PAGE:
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I write these comments with all due respect to Sentinel-News columnist Chuck Souder. As a person of faith, I take exception to his position on faith and politics as espoused in this paper during the past six weeks. While Souder’s arguments are grounded in an understanding of God and Scripture, his is not the only valid understanding of God’s authority, creation and the way faith informs our lives and actions.
With two theological degrees, grounded in the Reformed Christian faith, I believe in God’s ultimate providence and authority over all creation. I do not believe that God’s design for creation is compartmentalized into three separate spheres (individual, family, and government), as Souder asserts. Rather, these spheres exist in the world as ways for humans to order our lives and relationships. The all-present, all-knowing and all-powerful God consistently stands with humanity in the many, varied places we gather and interact with one another.
I believe in a God who speaks through Scripture, and through Jesus Christ, to teach and model for us ways to live holy and faithful lives. A Christian’s daily choices and decisions, including for whom we choose to vote, are informed by a living relationship with God. This relationship is initiated by God, and is informed and guided by Scripture. Christians also have the life and teachings of Jesus Christ to help us navigate complex lives and challenging decisions. Jesus’ command to love God, neighbor, and self applies to all choices and actions Christians make in life, whether these are in our personal relationships, our family life, in the boardroom, the tobacco field, or voting booth.
Does our faith inform our vote? Absolutely! Does our faith inform our family budget? Undoubtedly. Does our faith inform the way we treat the poor, the displaced and the oppressed? Indeed.
Christians cannot separate the ways we live in our varied spheres of life from God’s command to love God with all our heart, mind and strength and to love our neighbor as ourselves. Our belief in God informs our whole life and the way we follow God’s commandments.
What does our belief say to the Christian faced with the choices presented in this election? On this point, Mr. Souder and I agree. There are great differences between the two candidates and between the two platforms of the major parties in this election. I believe there are a very many good people who will make a faithful choice when they vote for a Republican candidate. Likewise, there will be others who make a faithful choice in voting for a Democratic candidate.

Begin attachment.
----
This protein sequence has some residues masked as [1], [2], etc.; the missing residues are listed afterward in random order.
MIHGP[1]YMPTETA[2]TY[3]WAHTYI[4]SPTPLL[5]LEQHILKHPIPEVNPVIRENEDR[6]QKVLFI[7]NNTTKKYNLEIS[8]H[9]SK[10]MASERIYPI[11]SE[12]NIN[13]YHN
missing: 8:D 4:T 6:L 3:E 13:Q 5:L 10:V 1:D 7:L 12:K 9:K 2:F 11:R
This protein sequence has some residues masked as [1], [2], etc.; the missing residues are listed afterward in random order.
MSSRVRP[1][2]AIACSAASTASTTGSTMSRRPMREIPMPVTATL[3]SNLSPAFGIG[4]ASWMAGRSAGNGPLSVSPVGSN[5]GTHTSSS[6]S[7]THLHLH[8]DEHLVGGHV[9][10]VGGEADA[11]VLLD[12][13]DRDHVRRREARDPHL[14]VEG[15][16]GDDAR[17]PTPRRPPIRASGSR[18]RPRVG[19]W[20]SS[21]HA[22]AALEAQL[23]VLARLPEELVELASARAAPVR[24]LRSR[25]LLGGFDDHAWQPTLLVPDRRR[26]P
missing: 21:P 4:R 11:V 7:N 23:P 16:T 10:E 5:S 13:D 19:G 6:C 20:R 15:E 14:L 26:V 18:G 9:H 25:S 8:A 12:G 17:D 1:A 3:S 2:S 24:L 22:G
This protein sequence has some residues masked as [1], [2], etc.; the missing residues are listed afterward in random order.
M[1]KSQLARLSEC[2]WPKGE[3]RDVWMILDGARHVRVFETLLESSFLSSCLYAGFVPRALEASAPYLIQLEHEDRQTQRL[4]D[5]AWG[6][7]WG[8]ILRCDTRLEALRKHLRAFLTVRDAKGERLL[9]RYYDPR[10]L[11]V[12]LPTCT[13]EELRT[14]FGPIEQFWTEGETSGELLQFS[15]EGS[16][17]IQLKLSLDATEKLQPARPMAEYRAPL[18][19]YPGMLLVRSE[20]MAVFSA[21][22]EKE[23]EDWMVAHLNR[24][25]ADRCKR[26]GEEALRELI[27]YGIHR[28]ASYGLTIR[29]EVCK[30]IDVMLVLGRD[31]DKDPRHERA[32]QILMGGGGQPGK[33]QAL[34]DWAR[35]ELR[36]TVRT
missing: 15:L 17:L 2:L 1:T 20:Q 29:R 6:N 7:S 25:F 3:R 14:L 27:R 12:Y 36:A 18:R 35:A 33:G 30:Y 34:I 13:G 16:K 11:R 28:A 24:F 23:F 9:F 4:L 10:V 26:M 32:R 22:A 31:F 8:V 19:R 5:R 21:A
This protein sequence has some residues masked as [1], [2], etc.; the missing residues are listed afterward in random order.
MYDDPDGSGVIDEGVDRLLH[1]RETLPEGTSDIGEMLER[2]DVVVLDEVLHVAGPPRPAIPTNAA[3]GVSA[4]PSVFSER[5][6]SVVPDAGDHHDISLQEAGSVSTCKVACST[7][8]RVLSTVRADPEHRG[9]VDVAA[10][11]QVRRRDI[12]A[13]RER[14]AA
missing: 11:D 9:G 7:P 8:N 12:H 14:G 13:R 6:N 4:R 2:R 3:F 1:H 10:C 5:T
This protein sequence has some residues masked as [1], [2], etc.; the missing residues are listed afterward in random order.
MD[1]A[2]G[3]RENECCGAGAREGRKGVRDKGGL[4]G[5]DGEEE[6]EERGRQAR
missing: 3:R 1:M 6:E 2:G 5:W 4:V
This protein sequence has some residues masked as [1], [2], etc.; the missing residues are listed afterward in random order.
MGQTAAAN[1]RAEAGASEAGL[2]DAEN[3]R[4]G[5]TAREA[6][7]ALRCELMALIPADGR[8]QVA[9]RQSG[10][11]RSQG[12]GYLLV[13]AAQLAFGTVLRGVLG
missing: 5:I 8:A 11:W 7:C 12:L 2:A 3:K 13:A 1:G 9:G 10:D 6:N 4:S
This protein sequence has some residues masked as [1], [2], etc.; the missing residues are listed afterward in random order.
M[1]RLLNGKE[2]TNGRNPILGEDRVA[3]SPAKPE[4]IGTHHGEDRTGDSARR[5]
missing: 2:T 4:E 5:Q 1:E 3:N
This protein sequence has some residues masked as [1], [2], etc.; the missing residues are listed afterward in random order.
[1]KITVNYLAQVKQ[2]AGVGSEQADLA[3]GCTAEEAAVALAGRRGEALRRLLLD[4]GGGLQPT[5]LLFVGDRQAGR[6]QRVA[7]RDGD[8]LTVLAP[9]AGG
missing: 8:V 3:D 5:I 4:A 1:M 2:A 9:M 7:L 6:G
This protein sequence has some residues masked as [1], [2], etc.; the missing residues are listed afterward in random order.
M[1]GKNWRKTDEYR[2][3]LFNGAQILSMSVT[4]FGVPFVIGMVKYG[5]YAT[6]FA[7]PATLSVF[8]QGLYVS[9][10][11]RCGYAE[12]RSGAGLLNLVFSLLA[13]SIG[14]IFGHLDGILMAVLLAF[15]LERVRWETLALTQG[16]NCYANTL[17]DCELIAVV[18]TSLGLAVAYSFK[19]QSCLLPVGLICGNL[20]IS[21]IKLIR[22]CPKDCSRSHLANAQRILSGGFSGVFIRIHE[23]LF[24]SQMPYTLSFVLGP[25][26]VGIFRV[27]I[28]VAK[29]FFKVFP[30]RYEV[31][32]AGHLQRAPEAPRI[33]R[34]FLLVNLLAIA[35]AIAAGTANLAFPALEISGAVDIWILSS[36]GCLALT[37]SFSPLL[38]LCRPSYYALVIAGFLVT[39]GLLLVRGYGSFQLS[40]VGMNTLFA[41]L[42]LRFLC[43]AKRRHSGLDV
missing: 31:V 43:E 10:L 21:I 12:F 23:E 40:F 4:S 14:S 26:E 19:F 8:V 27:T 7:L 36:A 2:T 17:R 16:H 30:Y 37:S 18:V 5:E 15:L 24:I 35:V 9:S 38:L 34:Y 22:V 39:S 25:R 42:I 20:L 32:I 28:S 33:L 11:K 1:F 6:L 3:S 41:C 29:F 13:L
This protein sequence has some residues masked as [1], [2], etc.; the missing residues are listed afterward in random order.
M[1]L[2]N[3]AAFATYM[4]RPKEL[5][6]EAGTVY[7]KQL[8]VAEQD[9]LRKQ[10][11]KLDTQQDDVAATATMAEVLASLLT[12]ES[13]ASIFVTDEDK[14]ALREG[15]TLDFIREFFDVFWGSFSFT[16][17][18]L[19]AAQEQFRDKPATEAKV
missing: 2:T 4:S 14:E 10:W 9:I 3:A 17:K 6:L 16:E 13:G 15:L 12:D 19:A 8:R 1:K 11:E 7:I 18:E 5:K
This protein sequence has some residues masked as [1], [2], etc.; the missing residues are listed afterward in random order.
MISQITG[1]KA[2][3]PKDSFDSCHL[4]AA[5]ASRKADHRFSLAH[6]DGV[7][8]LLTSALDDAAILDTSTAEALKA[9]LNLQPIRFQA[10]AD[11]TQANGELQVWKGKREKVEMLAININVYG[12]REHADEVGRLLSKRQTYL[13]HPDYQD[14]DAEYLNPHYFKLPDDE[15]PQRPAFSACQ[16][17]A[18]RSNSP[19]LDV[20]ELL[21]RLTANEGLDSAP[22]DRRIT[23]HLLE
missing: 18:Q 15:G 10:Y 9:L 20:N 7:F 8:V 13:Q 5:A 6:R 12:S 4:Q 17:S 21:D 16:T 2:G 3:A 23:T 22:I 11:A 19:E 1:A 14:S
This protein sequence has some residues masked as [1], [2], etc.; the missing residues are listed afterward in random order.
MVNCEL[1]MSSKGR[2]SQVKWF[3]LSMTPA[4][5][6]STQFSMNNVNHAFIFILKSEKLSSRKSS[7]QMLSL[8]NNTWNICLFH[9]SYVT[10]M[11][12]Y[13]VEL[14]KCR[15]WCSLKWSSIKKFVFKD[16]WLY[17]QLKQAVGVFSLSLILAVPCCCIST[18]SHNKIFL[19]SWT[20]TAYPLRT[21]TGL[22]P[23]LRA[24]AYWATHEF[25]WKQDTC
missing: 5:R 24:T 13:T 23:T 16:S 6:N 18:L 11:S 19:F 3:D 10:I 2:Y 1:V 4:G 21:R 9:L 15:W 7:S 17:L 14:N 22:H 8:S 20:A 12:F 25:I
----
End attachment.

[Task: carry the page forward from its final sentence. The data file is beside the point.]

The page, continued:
God is neither a Republican, nor a Democrat (thanks be to God!)
The assessment I use in deciding my vote is grounded in the Great Commandment mentioned above. Instead of gathering a handful of social issues and using them as a “faithfulness test” to determine who will get my vote, I look for the platform and the character of the candidate. Whose policies and actions seem to exemplify God’s commandments to love God and love neighbor? What is the loving choice? The honorable choice? The compassionate choice? Which candidate shows respect for God’s creation and for God’s people? Who actively works to strengthen these?
In my faith tradition, we hold to an important tenet: “God alone is Lord of the conscience.” This lifts up the important relationship between a believer and God and calls on each of us to make choices and take actions in life that are faithful to our God and to our conscience.
When I was serving in various congregations and had opportunities to preach on Sundays before an election, I would remind church members of this tenet, along with our responsibility to exercise our civic duty: to vote. I never told the people for whom they should vote. That decision is an exercise of people’s own consciences.
Instead, I’d tell them to select one of the gospels and read it before going to the polls. What is taught there? What is modeled there for the way Christians should treat one another? What does Jesus teach about being engaged with society, with government, and with creation? Let these teachings guide you when you cast your ballot.
In closing, I restate this simple message to all readers, whatever your faith tradition: Go and vote.
If you are Christian, let the Christian gospels inform your conscience and your vote.
Rev. Beth Herrinton-Hodge is a minister member of the Mid-Kentucky Presbytery.